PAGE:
Geek The Girl by Lisa Germano

Lisa Germano's 1994 masterpiece Geek The Girl  is a concept album about a girl going through puberty.  Unlike the bookAre You There God? It's Me, Margaret, this is a work that can be enjoyed equally by both men and women.  There is such imagination and artistry here, it's amazing that an album about such a touchy subject is so listenable.   The lyrics are wonderful, but this is definitely an album which could survive on its sonics, which are varied yet accessible and mostly created by Germano herself, who plays the majority of the instruments and acts as a coproducer.  

The best example of the artist utilizing outside help is on Geek The Girl's centerpiece, the brilliant "...A Psychopath." Underneath Germano's captivating lyrics and quiet arrangement is an actual 911 call from a horrified woman who is being taunted by the presence of an intruder in her home.  You can make out some of the conversation between the woman and the dispacther—which is terrifying enough—but the most eerie element of the song is hearing her scream "why?" repeadetly, moments before the phone disconnects, leaving us with the telling, sustaining sound of a dial tone.  Absolutely chilling.  Don't be surprised if you play this song twice in a row.  

Though Germano was in her mid 30s when she recorded Geek The Girl, she is able to play the part of a preteen girl with the amazing confidence and accuracy of a trained actor.  None of the album's 12 songs mention puberty directly, but the emotions which are commonly associated with the human body's transition period are always present.  There is anger, confusion and self-hatred.  But, from time to time, there are moments of heartbreaking tenderness.  The result is a beautiful and consistent album and the universal critical acclaim it received immediately after its release is totally justified.  

I suggest you find a quiet moment to enjoy this one.




Ursula Rucker

Poet/singer Ursula Rucker creates the kind of spoken-word music you wouldn't be surprised to hear at the Whitney Museum in New York City.  It is beat poetry, but then it's not really beat poetry either.  Actually, it's better.  It's a provocative, matter-of-fact sort of thing.  Kind of like speeches over jazz-influenced, electronic music.  In Rucker's case, the music falls behind her words like a waterfall.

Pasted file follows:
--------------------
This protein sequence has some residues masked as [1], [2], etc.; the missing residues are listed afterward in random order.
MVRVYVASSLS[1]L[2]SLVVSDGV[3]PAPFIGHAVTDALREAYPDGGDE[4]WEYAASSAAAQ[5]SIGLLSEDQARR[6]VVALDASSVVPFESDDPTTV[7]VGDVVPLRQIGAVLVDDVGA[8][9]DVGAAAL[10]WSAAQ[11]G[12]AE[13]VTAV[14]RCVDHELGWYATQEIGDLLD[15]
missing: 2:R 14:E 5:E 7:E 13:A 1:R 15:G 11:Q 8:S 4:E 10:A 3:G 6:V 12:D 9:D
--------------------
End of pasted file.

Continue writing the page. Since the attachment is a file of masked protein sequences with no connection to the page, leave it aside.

There is no convoluted imagery in Rucker's work.  When she says something abstract like "I ain't no fish" as she does in "Uh-Uh," she begins another line with "the reason for the fish analogy..."  It makes for an artist whose transparency is both incredibly refreshing and totally unpretentious.  And when you can call a poet unpretentious, you just can't let that poet get away  You gotta reel them in to your music collection—like a fish.  

Rucker's poetry is controversial in a lot of ways.  On the one hand, it's controversial because of what it advocates— individuality and a rejection of the status quo.  But her use of language is just as controversial.  She uses words like "cunnilingus," "fuck," "dick" and "tits" and graphically describes how each thing or process is exploited.  Cunnilingus is  actually the subject of an entire song.  It's very sexual, but not remotely raunchy.  It's beautiful when you really get down to it.  One could make the argument that this is the kind of music you could play for a high school English class.  Then again, maybe not, knowing how perverted teenage boys can get.

But the fact that I am advocating the use of Rucker's art in a classroom suggests that her work is not only meant to be be studied and examined, but also enjoyed.  I have a feeling you will enjoy entering Ursula Rucker's little universe, too.  You can enter it right now at—but don't enter the url.  You're already there, stupid. 

Ma'at Mama by Ursula Rucker


In January 2013 I received an e-mail from a guy named Lee.  Here's his message:


Why did Joe walsh join the Eagles? From James Gang music to Peaceful Easy Feeling? Thanks, Lee.

I started writing him an e-mail back, but then I thought it might be more fun to answer his question by making a video.  

You can watch the video below:

Why Joe Walsh Joined The Eagles